Kwasind Or The Fearfully Strong Man





Pauwating[40] was a village where the young men amused themselves very

much in ancient times, in sports and ball-playing.



One day, as they were engaged in their sports, one of the strongest and

most active, at the moment he was about to succeed in a trial of

lifting, slipped and fell upon his back. "Ha! ha! ha!" cried the

lookers-on, "you will never rival Kwasind." He was deeply mortified,

and when the sport was over, these words came to his mind. He could not

recollect any man of this name. He thought he would ask the old man,

the story-teller of the village, the next time he came to the lodge.

The opportunity soon occurred.



"My grandfather," said he, "who was Kwasind? I am very anxious to know

what he could do."



"Kwasind," the old man replied, "was a listless idle boy. He would not

play when the other boys played, and his parents could never get him to

do any kind of labor. He was always making excuses. His parents took

notice, however, that he fasted for days together, but they could not

learn what spirit he supplicated, or had chosen as the guardian spirit

to attend him through life. He was so inattentive to his parents'

requests, that he, at last, became a subject of reproach.



"'Ah,' said his mother to him one day, 'is there any young man of your

age, in all the village, who does so little for his parents? You

neither hunt nor fish. You take no interest in anything, whether labor

or amusement, which engages the attention of your equals in years. I

have often set my nets[41] in the coldest days of winter, without any

assistance from you. And I have taken them up again, while you remained

inactive at the lodge fire. Are you not ashamed of such idleness? Go, I

bid you, and wring out that net, which I have just taken from the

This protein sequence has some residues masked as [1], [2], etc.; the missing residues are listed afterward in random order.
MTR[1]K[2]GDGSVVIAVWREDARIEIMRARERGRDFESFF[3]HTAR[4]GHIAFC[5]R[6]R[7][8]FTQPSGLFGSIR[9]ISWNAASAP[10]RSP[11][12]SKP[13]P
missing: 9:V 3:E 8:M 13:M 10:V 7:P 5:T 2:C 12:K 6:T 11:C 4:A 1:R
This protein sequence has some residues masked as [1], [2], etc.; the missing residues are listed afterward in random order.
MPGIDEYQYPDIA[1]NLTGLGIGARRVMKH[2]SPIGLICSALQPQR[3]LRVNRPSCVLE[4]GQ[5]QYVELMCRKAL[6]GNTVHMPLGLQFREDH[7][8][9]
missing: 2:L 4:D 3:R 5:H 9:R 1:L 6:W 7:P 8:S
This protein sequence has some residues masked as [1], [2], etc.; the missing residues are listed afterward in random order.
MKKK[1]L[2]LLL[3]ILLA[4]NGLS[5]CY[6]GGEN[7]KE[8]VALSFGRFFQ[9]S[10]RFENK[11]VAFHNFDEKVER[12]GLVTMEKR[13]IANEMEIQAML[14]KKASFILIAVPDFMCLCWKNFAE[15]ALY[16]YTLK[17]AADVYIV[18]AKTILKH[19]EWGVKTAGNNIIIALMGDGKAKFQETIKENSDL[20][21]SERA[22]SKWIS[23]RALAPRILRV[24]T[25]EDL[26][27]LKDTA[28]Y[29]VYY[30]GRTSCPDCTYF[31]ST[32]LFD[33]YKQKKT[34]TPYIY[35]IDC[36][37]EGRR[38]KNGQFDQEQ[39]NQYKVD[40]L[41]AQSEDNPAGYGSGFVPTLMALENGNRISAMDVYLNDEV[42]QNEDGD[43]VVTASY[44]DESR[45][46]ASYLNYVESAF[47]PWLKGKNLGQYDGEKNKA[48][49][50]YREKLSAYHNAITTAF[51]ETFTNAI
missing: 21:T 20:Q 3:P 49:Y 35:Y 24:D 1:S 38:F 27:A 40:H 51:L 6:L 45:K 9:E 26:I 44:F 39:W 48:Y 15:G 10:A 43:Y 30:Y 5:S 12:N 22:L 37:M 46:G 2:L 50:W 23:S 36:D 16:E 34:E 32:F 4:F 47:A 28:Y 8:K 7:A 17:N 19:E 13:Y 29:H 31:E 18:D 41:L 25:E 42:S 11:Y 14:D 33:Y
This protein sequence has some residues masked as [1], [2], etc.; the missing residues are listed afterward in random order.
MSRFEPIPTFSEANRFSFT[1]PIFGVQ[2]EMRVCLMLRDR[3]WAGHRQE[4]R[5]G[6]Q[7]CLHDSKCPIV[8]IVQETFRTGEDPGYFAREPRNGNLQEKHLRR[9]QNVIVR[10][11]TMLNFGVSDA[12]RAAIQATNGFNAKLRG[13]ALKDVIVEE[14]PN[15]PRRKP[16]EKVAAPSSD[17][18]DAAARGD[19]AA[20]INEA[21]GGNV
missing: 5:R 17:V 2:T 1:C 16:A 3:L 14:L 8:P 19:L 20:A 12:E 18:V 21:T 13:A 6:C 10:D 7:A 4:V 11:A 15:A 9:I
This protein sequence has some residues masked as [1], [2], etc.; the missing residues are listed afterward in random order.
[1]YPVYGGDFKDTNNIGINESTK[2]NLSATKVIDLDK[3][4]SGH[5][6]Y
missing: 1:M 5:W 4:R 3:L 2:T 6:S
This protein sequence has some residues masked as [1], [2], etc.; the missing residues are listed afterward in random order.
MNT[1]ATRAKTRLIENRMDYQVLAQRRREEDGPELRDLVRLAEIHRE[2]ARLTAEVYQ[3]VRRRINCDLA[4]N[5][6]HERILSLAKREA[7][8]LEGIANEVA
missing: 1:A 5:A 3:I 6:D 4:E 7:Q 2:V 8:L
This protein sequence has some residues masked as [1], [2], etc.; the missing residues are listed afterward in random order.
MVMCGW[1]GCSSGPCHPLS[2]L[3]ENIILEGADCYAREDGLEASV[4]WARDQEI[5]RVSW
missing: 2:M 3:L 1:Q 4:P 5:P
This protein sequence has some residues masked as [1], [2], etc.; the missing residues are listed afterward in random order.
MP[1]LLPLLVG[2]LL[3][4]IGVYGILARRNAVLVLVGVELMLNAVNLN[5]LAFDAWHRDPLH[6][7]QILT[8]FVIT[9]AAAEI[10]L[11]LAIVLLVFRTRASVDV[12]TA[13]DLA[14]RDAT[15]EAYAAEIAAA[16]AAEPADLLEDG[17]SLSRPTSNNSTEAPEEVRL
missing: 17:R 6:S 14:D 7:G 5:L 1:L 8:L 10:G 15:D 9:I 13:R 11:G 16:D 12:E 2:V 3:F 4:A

water.'



"Kwasind saw that there was a determination to make him obey. He did

not, therefore, make any excuses, but went out and took up the net. He

carefully folded it, doubled and redoubled it, forming it into a roll,

and then with an easy twist of his hands wrung it short off, with as

much ease as if every twine had been a thin brittle fibre. Here they at

once saw the secret of his reluctance. He possessed supernatural

strength.



"After this, the young men were playing one day on the plain, where

there was lying one of those large, heavy, black pieces of rock, which

Manabozho is said to have cast at his father. Kwasind took it up with

much ease, and threw it into the river. After this, he accompanied his

father on a hunting excursion into a remote forest. They came to a

place where the wind had thrown a great many trees into a narrow pass.

'We must go the other way,' said the old man, 'it is impossible to get

the burdens through this place.' He sat down to rest himself, took out

his smoking apparatus, and gave a short time to reflection. When he had

finished, Kwasind had lifted away the largest pine trees, and pulled

them out of the path.



"Sailing one day in his canoe, Kwasind saw a large furred animal, which

he immediately recognized to be the king of beavers. He plunged into

the water in pursuit of it. His companions were in the greatest